On August 25, the Securities and Exchange Board of India asked depositories to use distributed ledger or blockchain technology to record and monitor security creation as well as non-convertible securities covenants. Compared to traditional centralized databases, distributed ledger technology has the potential to provide a more resilient system. Because of its distributed nature, which eliminates the single point of attack, it provides better protection against various types of cyber-attacks, as per Sebi.
For the uninitiated – The Securities and Exchange Board of India (SEBI) is a statutory regulatory body that was established on April 12, 1992. It monitors and regulates the Indian capital and securities markets, ensuring that investors’ interests are protected by developing regulations and guidelines.
SEBI’s decision to embrace blockchain technology marks yet another significant step forward for the emerging technology’s adoption within the Indian financial system. According to SEBI, the use of DLT for financial instruments is expected to increase system efficiency multifold.
Debentures are financial instruments that recognize the issuer’s debt obligation. Normally, a debenture functions as a long-term debt instrument with the added feature of being redeemable for shares at the owner’s discretion at a later date.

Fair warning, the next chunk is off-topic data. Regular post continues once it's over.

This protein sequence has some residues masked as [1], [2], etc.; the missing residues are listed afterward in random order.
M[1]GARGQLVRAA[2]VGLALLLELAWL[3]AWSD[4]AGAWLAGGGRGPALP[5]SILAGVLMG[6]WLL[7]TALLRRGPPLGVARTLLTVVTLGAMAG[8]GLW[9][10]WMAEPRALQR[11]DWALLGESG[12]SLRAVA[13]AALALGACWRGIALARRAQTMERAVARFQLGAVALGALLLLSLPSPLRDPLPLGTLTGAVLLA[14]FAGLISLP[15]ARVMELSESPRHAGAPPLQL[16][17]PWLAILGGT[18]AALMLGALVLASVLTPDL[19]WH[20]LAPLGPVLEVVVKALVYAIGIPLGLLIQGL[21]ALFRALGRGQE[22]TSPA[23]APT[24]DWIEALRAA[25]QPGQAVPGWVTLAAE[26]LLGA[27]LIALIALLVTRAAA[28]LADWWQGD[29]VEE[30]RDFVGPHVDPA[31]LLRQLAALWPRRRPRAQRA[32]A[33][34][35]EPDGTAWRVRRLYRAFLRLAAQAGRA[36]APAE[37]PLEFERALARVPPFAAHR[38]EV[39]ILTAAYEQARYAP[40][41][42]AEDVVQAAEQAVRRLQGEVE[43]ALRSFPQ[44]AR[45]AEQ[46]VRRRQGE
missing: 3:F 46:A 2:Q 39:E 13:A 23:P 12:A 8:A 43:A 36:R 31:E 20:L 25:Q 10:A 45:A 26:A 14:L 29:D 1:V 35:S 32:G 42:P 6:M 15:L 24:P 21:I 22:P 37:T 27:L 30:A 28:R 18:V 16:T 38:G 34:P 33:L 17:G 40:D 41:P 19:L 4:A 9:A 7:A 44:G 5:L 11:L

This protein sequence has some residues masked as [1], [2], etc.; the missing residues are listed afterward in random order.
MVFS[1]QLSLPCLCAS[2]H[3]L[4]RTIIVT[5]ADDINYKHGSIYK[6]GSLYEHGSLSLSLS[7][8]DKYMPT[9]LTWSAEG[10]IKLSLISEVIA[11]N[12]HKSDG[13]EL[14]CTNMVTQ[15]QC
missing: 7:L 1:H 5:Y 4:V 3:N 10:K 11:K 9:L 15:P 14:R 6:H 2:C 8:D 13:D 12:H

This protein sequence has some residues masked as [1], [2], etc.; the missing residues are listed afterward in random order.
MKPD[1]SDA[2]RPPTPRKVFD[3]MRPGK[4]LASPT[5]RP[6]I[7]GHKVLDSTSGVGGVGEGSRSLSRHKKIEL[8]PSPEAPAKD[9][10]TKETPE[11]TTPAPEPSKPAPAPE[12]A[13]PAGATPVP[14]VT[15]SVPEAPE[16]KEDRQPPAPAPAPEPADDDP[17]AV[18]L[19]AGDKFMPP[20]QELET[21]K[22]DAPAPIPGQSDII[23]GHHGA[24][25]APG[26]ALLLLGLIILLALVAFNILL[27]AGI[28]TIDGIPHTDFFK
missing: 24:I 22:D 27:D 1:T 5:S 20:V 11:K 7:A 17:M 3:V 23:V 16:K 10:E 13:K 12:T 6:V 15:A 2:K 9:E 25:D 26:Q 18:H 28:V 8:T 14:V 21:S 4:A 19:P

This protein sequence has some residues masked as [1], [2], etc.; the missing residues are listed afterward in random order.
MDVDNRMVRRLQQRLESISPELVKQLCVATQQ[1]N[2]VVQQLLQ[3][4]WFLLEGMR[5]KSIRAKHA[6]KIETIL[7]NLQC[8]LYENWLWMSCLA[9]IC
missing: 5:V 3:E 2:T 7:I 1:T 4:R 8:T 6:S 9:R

Similarly, non-convertible debentures (NCDs) are those that cannot be converted into shares.
Furthermore, the proposed blockchain-based system will keep track of covenants, which are important terms included in a debt agreement, as well as the credit ratings of the NCDs.
The move is intended to strengthen the process of security creation and monitoring of security-created asset cover and non-convertible securities covenants.
The system will keep track of covenants (terms inserted into a debt agreement) and the credit ratings of non-convertible debentures. The system will grant trustees, issuers, and credit rating agencies the necessary permission to update transaction data. As a result, the data will be available to stock exchanges and depositories, resulting in a more transparent process.
Data will be cryptographically signed, time-stamped, and sequentially added to the ledger, leaving a verifiable audit trail of transactions behind. According to SEBI’s statement, the ledger’s transaction history and data will be “fully” encrypted and only those stakeholders who have a “need-to-know” basis are given access to the information.
As per SEBI, Distributed Ledger Technology (DLT) allows for the programming of pre-agreed-upon conditions that are automatically executed once certain conditions are met. As a result, it will be possible to program logic that will not allow any additional charge on any asset if the charge has already been created up to its current value.
“Thus this system will be a quasi-registry of charges on full implementation and will achieve the objective viz – what is the value of the security that a charge holder has and who all does it shares with,” SEBI noted.
The new system is expected to be operational by April 1, 2022, according to Sebi. Exciting times for the blockchain as it continues to find its way across applications and industries in our world, with many more to come!